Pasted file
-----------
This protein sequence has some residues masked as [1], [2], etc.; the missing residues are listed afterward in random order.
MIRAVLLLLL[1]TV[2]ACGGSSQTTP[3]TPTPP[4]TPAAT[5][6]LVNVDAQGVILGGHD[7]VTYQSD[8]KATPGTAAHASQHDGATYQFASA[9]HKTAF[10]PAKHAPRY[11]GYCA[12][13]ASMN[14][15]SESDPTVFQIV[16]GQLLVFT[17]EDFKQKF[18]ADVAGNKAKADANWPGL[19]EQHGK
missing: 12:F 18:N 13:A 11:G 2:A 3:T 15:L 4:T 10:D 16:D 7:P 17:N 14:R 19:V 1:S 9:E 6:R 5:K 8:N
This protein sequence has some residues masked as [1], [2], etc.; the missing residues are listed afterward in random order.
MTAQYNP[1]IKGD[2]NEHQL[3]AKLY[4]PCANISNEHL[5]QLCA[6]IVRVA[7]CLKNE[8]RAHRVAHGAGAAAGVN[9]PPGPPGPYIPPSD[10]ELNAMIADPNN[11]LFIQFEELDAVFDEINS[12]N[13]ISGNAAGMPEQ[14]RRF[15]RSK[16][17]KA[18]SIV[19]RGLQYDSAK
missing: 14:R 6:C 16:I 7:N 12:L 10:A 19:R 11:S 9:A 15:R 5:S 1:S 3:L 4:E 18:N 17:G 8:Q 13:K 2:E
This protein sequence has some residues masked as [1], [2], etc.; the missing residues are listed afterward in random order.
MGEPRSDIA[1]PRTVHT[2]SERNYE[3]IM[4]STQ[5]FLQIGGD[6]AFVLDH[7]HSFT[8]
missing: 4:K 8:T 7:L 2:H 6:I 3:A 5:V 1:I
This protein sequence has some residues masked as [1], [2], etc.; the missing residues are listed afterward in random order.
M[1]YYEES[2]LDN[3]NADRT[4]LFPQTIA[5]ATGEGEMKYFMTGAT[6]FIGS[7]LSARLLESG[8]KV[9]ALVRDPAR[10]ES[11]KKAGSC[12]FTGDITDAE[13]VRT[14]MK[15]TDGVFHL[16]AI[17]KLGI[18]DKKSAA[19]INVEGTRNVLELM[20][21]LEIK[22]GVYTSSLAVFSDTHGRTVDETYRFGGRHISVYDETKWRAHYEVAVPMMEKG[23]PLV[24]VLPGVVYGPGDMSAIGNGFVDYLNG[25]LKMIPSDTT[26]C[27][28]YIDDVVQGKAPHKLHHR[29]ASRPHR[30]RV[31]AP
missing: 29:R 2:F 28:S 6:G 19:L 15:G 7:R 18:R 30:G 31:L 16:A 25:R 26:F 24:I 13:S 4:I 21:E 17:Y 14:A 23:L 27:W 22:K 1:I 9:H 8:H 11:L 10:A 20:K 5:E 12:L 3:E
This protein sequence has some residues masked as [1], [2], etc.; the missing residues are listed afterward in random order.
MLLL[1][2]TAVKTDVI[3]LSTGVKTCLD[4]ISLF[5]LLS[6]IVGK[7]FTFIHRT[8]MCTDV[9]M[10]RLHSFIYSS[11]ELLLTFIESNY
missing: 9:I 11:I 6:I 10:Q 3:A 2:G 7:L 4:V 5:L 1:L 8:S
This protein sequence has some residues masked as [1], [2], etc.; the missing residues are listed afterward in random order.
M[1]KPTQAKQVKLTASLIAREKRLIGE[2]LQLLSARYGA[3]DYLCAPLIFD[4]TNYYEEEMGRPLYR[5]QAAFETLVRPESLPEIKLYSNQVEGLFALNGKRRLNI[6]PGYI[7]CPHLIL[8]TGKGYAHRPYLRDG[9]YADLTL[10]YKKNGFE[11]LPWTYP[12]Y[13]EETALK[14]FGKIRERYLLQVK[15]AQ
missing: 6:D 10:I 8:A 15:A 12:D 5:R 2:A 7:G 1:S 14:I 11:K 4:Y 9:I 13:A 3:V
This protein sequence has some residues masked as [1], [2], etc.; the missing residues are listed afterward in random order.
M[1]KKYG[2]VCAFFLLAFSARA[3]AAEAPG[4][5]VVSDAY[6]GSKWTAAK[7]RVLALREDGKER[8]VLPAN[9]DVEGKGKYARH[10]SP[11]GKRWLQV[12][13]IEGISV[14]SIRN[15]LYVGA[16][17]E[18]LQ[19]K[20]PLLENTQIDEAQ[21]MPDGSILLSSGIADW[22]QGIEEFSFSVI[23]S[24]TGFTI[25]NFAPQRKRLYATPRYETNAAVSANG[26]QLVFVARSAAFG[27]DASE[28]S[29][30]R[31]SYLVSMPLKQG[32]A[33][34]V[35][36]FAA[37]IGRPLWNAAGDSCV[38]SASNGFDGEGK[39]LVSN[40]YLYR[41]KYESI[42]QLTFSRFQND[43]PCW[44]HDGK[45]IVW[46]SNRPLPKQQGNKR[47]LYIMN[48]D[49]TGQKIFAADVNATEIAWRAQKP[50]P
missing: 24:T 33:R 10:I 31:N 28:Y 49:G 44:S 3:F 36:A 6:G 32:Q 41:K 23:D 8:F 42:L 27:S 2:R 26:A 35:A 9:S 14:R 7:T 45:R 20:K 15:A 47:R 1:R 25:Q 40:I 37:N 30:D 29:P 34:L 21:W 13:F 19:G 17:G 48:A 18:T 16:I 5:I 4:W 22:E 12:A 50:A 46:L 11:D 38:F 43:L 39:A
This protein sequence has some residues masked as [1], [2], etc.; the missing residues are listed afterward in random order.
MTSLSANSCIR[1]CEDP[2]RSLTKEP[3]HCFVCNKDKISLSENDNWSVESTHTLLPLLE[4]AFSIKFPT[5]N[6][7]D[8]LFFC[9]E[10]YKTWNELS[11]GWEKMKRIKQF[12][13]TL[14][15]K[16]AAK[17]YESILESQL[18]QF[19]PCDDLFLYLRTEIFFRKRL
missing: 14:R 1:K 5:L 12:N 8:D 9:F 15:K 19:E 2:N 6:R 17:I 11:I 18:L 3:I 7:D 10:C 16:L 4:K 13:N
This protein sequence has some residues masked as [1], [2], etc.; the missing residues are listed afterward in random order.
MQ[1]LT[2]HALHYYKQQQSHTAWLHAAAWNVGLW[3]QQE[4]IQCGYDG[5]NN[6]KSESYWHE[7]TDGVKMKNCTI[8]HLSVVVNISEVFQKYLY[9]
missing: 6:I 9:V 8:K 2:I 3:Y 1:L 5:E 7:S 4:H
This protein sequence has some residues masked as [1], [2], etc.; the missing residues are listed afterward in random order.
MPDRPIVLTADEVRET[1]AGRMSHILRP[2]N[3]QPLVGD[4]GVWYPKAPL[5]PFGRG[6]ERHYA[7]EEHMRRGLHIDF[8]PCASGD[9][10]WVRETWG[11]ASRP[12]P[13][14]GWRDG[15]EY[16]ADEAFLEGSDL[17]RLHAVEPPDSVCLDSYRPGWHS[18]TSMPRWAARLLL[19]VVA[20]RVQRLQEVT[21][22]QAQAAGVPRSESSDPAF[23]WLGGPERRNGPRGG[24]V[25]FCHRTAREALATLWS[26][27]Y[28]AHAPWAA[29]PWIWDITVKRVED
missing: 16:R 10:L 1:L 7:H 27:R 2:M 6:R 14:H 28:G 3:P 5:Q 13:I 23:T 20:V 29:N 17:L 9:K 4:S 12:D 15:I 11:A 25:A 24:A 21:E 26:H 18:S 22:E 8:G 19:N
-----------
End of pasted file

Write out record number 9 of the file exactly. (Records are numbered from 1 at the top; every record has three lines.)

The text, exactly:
This protein sequence has some residues masked as [1], [2], etc.; the missing residues are listed afterward in random order.
MQ[1]LT[2]HALHYYKQQQSHTAWLHAAAWNVGLW[3]QQE[4]IQCGYDG[5]NN[6]KSESYWHE[7]TDGVKMKNCTI[8]HLSVVVNISEVFQKYLY[9]
missing: 6:I 9:V 8:K 2:I 3:Y 1:L 5:E 7:S 4:H